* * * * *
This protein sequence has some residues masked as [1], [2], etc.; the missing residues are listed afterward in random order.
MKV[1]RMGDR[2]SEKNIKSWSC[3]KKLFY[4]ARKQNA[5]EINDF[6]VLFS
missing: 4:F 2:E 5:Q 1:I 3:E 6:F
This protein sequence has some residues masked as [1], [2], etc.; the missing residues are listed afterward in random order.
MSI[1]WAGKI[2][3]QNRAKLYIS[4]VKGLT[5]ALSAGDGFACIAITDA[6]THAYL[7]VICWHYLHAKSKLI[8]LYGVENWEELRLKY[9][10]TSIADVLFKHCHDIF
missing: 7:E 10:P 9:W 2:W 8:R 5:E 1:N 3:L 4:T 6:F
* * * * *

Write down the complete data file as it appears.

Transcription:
This protein sequence has some residues masked as [1], [2], etc.; the missing residues are listed afterward in random order.
MKV[1]RMGDR[2]SEKNIKSWSC[3]KKLFY[4]ARKQNA[5]EINDF[6]VLFS
missing: 4:F 2:E 5:Q 1:I 3:E 6:F
This protein sequence has some residues masked as [1], [2], etc.; the missing residues are listed afterward in random order.
MSI[1]WAGKI[2][3]QNRAKLYIS[4]VKGLT[5]ALSAGDGFACIAITDA[6]THAYL[7]VICWHYLHAKSKLI[8]LYGVENWEELRLKY[9][10]TSIADVLFKHCHDIF
missing: 7:E 10:P 9:W 2:W 8:R 5:E 1:N 3:L 4:T 6:F